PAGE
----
McCaffery's reinforcements coming up huge


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The Iowa men's basketball team appeared to be in trouble.

Indiana freshman Cody Zeller was dominating just 40 seconds into Iowa's showdown with the Hoosiers on Sunday. The 6-11 forward — who posted a career-high 26 points against Iowa in the teams' first meeting, on Jan. 29 — scored 5 points on his team's first two possessions by way of an open lay-up and a 3-point play.


An official's whistle seemed to further doom the Hawkeyes. Zach McCabe, who had been given the duty of guarding Zeller, was charged with his second foul before the game was two minutes old.

Iowa head coach Fran McCaffery looked down his bench. Out with McCabe, in with Melsahn Basabe.

And in with production.

Basabe was in the middle of a 10-0 Iowa run that put the Hawkeyes ahead of Indiana. The sophomore slammed home a missed Devyn Marble lay-up attempt, making Iowa's lead 4.

Basabe recorded the first of a season-high 5 blocks on Indiana's ensuing possession, as well as the first of 7 rebounds on the day. He scored 13 points against the Hoosiers, the most he's tallied since posting 14 at Wisconsin on Dec. 31.

"The way he affected the game was [with] 5 blocks," McCaffery said. "It changes everything. It changes everything for them. It changes everything for us."

Indeed, the 6-7 forward's play was crucial. Indiana head coach Tom Crean said he wasn't at all surprised by Basabe's play, despite the up-and-down season he has produced.

"We didn't follow the scouting report on him," Crean said. "[Basabe] is a very capable player, there's no question about that. He caught the ball too deep, which was a problem. We let him get the ball and get turn the way he wants to turn, and we can't do that."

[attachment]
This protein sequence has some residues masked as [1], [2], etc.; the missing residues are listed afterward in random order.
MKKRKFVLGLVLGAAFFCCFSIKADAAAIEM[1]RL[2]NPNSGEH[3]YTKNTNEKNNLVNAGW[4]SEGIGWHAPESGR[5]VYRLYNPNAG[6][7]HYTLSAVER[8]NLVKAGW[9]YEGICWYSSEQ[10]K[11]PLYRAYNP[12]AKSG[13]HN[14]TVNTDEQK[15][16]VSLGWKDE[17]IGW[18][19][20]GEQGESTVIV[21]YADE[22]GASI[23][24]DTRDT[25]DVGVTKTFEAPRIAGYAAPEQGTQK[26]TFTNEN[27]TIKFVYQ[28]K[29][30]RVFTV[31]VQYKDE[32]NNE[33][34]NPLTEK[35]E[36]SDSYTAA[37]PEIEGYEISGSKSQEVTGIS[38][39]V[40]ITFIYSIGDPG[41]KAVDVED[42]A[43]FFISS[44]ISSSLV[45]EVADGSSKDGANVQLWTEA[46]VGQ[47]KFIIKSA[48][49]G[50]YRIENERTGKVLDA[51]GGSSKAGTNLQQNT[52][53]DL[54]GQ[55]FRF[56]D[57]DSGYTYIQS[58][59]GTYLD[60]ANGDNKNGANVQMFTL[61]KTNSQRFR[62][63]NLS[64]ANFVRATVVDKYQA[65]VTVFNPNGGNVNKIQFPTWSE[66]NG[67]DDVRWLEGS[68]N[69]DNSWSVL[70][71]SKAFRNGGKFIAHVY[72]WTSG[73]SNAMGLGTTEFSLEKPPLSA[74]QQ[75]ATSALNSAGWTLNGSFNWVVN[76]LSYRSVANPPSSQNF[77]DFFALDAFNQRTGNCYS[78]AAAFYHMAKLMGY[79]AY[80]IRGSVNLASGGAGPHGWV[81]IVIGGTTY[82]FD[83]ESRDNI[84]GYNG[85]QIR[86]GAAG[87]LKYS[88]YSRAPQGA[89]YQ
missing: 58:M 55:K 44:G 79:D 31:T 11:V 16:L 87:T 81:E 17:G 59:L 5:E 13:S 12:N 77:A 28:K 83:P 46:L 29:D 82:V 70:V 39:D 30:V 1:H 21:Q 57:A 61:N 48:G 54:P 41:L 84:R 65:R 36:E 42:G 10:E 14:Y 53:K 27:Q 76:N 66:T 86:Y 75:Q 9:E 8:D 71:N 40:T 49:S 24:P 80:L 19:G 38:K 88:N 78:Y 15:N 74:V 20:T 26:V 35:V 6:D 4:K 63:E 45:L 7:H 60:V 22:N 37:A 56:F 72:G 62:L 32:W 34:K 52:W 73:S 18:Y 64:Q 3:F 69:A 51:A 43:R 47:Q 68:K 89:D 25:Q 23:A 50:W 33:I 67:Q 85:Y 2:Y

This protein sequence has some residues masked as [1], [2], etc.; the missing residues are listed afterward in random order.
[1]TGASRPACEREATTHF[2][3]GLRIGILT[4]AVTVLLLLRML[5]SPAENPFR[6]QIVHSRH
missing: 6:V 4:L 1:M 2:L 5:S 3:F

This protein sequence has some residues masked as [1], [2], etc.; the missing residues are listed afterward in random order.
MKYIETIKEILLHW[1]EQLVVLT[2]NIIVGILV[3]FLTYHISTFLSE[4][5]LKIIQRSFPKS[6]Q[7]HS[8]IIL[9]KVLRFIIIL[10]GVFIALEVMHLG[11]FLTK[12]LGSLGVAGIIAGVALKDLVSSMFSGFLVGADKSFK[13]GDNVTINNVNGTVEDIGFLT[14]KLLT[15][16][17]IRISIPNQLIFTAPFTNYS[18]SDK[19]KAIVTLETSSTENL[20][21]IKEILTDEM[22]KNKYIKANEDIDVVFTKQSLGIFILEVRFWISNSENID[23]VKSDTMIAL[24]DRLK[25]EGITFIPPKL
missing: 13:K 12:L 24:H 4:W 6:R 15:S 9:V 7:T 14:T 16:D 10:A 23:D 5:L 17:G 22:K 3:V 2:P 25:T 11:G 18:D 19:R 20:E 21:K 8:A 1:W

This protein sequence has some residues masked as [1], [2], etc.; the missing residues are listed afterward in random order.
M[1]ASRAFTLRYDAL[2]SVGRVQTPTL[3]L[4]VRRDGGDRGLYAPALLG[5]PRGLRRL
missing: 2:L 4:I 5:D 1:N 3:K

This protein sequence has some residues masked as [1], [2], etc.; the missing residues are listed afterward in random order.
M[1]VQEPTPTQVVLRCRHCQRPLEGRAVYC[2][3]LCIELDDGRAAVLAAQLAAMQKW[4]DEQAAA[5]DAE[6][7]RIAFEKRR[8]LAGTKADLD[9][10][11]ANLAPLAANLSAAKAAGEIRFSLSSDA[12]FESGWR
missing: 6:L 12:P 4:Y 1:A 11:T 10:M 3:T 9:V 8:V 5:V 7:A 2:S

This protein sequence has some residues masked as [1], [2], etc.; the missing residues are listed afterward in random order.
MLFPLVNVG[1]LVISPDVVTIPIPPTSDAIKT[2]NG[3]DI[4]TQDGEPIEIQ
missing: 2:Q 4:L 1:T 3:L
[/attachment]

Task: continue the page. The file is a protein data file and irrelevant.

Following the scouting report on Basabe more closely might have helped the Hoosiers, but no scouting report could've helped Crean's squad with what McCaffery did next.

The Hawkeyes entered the game with what appeared to be a shortened lineup; backup point guard Bryce Cartwright and forward Eric May were both out with injuries.

But as it turned out, just the opposite was true.

McCaffery subbed in a fresh frontcourt of senior Andrew Brommer, freshman Gabe Olaseni, and — perhaps most surprisingly — redshirt freshman Darius Stokes with 13:28 to go in the first half and Iowa leading by 6. It was the first time Stokes had seen meaningful minutes in Big Ten play; he had accumulated a total of 6 minutes in blowout losses against Ohio State, at Indiana, and at Northwestern.

"The one thing we had is when that lineup [of Brommer, Olaseni, and Stokes] is on the floor … is a lot of great size," said McCaffery, who admitted Olaseni and Stokes lack significant experience. "So we could compete in the post, we could compete on the glass — and that's what we did."

The second-year Iowa coach subbed in another rarely used player, sophomore guard Branden Stubbs, with 12:09 remaining in the first half. The walk-on had played 8 minutes in four Big Ten games this year before Sunday, but said McCaffery told him and Stokes to "be ready to get out there, since we're short on players."

"It's definitely fun," said Stubbs, who played only 2 minutes in the first half but did exactly what McCaffery wanted by not turning the ball over. "You get a little adrenaline rush getting out there in a close game."

McCaffery played 11 Hawkeyes before halftime, allowing starters to get some valuable rest. That allowed Iowa to build an 11-point cushion at the break.

Stokes and Brommer left their marks in the scoring column when they re-entered in the game in the second half; both scored with put-backs on back-to-back Iowa possessions. The buckets extended Iowa's lead to 19 points, the largest of the game.

"How great was Darius Stokes tonight?" McCaffery said after the game. "He plays 5 minutes, gets a rebound, and then he gets a tip-in. He played great defense and played with great energy.

"The thing I think that made this win special for us is we needed everybody."

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